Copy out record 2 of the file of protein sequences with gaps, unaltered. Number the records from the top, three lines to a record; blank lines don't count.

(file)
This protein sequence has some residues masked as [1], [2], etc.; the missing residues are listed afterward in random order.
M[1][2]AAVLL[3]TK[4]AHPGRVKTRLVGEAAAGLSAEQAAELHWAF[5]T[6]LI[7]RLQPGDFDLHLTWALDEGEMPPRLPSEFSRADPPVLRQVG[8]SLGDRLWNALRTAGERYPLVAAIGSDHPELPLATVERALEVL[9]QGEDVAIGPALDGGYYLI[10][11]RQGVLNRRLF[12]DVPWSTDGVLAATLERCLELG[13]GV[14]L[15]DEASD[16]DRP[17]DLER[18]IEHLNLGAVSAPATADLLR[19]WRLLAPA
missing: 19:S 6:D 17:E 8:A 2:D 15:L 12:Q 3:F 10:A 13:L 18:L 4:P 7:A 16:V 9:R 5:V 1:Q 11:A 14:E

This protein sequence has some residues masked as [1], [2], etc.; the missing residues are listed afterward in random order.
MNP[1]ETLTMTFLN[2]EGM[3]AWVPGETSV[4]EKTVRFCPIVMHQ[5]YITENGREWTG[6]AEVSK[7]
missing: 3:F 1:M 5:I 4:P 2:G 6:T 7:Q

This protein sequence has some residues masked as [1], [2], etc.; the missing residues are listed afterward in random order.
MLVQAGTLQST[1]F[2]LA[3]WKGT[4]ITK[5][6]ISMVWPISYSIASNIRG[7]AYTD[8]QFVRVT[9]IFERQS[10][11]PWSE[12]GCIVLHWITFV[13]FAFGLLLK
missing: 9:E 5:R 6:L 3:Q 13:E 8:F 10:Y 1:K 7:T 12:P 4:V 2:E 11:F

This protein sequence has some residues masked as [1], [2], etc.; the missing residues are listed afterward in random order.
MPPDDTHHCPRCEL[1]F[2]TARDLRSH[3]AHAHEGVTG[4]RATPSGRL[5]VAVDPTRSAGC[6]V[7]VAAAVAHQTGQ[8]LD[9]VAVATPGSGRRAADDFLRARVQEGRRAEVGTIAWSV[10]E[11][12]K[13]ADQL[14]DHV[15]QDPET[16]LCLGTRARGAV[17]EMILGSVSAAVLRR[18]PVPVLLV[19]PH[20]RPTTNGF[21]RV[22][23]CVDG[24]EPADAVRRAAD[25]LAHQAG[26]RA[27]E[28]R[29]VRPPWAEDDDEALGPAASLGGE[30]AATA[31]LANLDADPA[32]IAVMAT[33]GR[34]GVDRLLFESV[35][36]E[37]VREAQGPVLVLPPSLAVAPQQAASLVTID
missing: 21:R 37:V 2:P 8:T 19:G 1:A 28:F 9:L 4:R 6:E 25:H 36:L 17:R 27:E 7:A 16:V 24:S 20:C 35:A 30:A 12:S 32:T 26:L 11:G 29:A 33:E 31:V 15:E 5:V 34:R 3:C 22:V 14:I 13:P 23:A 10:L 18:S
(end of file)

This protein sequence has some residues masked as [1], [2], etc.; the missing residues are listed afterward in random order.
MNP[1]ETLTMTFLN[2]EGM[3]AWVPGETSV[4]EKTVRFCPIVMHQ[5]YITENGREWTG[6]AEVSK[7]
missing: 3:F 1:M 5:I 4:P 2:G 6:T 7:Q